How Lowe’s Is Tackling the Industrywide Labor Shortage of Skilled Trades Workers

Published on March 13, 2023

By Amber Burton

CHRO Daily

Home improvement retail company Lowe’s is scrambling to fill the widening gap in the industry, announcing earlier this week that the Lowe’s Foundation, the company’s nonprofit arm, would launch a grant program investing $50 million to prepare 50,000 people for skilled trades jobs.

The commitment is in addition to the company’s internal training program for workers who want to learn skilled trades. Lowe’s executive vice president of human resources, Janice Dupré, spoke with Fortune about how and why the retail company is tackling the skills gap from inside and outside the company.

This interview has been edited and condensed for clarity.

Fortune: Why is Lowe’s committed to gapping the industrywide skills shortage now?

Janice Dupré: We’re in home improvement, so we work with professional customers. We know the backlog they’re dealing with on jobs, and it’s not because of product, and it’s not because the jobs are big. The biggest deal is that they don’t have enough people, and we’re seeing this trend as well. The industry has a skills shortage, and we want to do our part.

Can you share more about the Lowe’s Foundation’s new grant program?

Through the Gable Grants program, we’re investing $50 million over five years to produce 50,000 people into the skilled trades. And the way we’re doing that is through two tranches. The first tranche is partnering with community and technical colleges to ensure students get a well-rounded education heavily focused on trades so they can go straight into business on their own or into an employment opportunity with an organization. 

The second tranche starts in August when we open the grant up to community partners to support some of their efforts to produce more people in the skilled trades.

What needs do the grants speak to in the current labor market? 

We know for sure that the labor shortage in construction is real. A quarter of construction workers are expected to retire in the next five years, and nobody is taking their place because we don’t even have enough youth pursuing this area or in our population to take care of this.

I would also offer that nearly 14% of the population is African American or Black, but they make up just 5% of the construction workers. We have an opportunity to help a community that wants to pursue this career path to get to work. And then women account for approximately 11% of construction workers overall, just 2% of electricians, and 1% of plumbers. So, this is about how we can do our part to influence and encourage people.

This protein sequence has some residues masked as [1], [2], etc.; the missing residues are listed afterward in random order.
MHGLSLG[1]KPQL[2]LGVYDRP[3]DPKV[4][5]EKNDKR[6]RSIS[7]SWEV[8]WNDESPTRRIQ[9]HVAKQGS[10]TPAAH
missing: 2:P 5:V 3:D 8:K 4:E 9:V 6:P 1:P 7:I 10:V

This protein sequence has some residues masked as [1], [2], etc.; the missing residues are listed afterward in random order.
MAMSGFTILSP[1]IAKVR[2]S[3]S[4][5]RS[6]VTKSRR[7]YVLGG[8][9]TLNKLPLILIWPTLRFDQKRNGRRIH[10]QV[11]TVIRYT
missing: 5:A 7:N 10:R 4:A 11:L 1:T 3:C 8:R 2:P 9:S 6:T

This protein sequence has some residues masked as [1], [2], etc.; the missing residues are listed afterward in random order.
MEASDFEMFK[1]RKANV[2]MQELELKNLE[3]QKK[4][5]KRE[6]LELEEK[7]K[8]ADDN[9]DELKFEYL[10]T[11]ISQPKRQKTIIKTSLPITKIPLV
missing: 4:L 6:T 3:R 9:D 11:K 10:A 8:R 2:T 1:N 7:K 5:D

Lowe’s does a lot of reskilling and training internally. How does this work overlap with that?

Back in 2018, we launched an internal program called Track to the Trades, and this was when we began to understand the limitations of staffing and available talent in trade skills. We decided to launch an internal development program where you had to work with Lowe’s for some time before applying for the program, and we paid for your education and certification.

We intended to launch employees to work as entrepreneurs or with skilled trades organizations. But we found that many of our associates wanted to get those skills and stay within Lowe’s, so we worked to make that possible. Nearly 3,500 graduates have gone through the internal training program, but we have over 4,000 people currently enrolled. 

More companies are investing in learning and development, knowing that employees could leave their employers after training. What is the real benefit of development opportunities in a tight labor market?

Our biggest mission is to become the employer of choice in retail. That strategy has three pillars: a good job, a sense of belonging, and a promising future. We’ve heard from our associates that they want to be here, so how do they grow their careers? 

Our tuition-free program allows them to get the education and certifications needed to navigate different roles within Lowe’s. They want to chart their paths, which could be becoming a tradesperson and moving out of Lowe’s or maybe owning their own business. But we have seen 80% of our store leadership roles filled within the last year, and that’s a commitment. 

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